After an eventful weekend (my nine-year old son broke his arm and required surgery to re-align it) I did consider a medical word for this week. But the rough fabric around his cast was on my mind today. So here’s a list of words for describing fabric which might prove useful in describing characters’ outfits.
I’m a keen sewer but I’ve only used a handful of these, so far, as some have faded into history. The main distinction for sewers is between woven fabrics like cotton and knitted fabrics like jersey because that influences how we sew with them. But the variations are endless.
- cotton – entwined with history
- linen – from the flax plant, creases easily
- felt – created by heating wool, or shrinking your favourite jumper on a hot wash
- wool – from sheep, although other sources include goats and rabbits
- gabardine – I associate this one with my old school coat but the word is around since 1590 and associated with Burberry since 1879. Usually closely woven wool.
- tweed – wool, originally named tweel (the Scots for twill) but mis-read on an order form, associated with the River Tweed and the name stuck.
- twill – weaving method used in chino, denim, drill, garbardine, serge and tweed.
- fustian or bombast – heavy cotton for menswear, especially padding – hence the use of bombast to mean extraneous words
- camblet – a fine wool and silk blend, also known as camlet
- cherryderry - a light cotton and silk blend with stripes or checks
- holland – fine cotton
- kersey – coarse woollen cloth originally from Kersey in Suffolk, England
- broadcloth – heavy felted wool cloth made from medieval times onwards
- calamanco – thin wool fabric, sometimes patterned, glazed or damasked
- linsey-woolsey – a linen and wool blend used for petticoats
- muslin – think Jane Austen dresses and straining jam
- calico – checked cotton
- chiffon – light sheer fabric from cotton, silk or synthetic sources. From the French word for cloth.
- taffeta or taffety – a Persian word for a crisp, smooth silk or synthetic fabric. Used to create the original hot air balloons, but more common in ball gowns.
- voile – soft, sheer fabric used for curtain panels or layered in dresses. From the French word for veil.
- tulle – a fine netting, probably orginating in the French city of the same name. Best known in ballet tutus.
- satin and sateen – glossy front, matt back – made from silk, synethics, or cotton (sateen).
- crepe de chine or crape – thin silk (or synethetic) fabric with a crisp appearance. Think kimono fabric.
- bombadine – dress material, many source materials, largely used for mourning-wear.
- silk, shot silk, raw silk – created from the cocoons of the mulberry silkworm, although many other insects create silk too. Silk and the silk road has an amazing history but I don’t have space for it all here.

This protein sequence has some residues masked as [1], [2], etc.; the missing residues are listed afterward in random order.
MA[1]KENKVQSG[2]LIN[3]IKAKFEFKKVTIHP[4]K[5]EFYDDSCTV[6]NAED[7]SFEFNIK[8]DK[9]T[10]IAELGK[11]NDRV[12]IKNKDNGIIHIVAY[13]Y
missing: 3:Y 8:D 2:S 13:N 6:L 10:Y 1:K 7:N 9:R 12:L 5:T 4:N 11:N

- velvet – soft fabric created using a specific weaving method from medieval times or earlier. See here for details and variants like devore, crushed etc.
- velveteen – imitation velvet
- velour – a plush knitted fabric sometimes found on upholstery or leotards.
- moleskin – not from moles. A heavy cotton fabric.
- jersey – t-shirt fabric, originally made in wool and from Jersey in the UK.
- fleece – soft warm fabric popular in outdoor wear – can be made from recycled plastic bottles.
- lining – usually a silky style polyester in modern times, but can be any lightweight fabric.
- oilcloth – a heavy waxed cotton used for tablecloths and outdoor cushions (wipe-clean).
- nylon, lycra, pvc, polyester, acrylic, velcro, gortex etc – numerous petrol-based synethic fabrics invented in modern times – some with trademark names. I like velcro because it’s named for velour and crochet combined.
- border anglaise – delicate white cotton pierced with patterns edged with white thread.
- corduroy – ridged like a ploughed field.
- denim – named after the serge fabric made in Nimes in France. Jeans in their turn were named for the French term for Genoa in Italy where those trousers were first made.
- serge – a twill fabric around since 8th century.
- chino – cotton twill fabric popular in trousers. Word source may relate to a toasted colour, or Chinese manufacture.
- damask – around from the early Middle ages and named for Damascus on the Silk Road – a woven, reversible fabric with the pattern woven into it.
- leather – generally from cows.
- furs – sadly from almost any animal caught by man. Ermine being from a stoat or weasel.
- kid – white leather from goat kids. To handle with kid gloves (a delicate situation) means that you made clear you leave no smudge or stain upon the situation.
I’m sure this list isn’t complete, can you add any?
Until next time happy reading, writing, and wordfooling,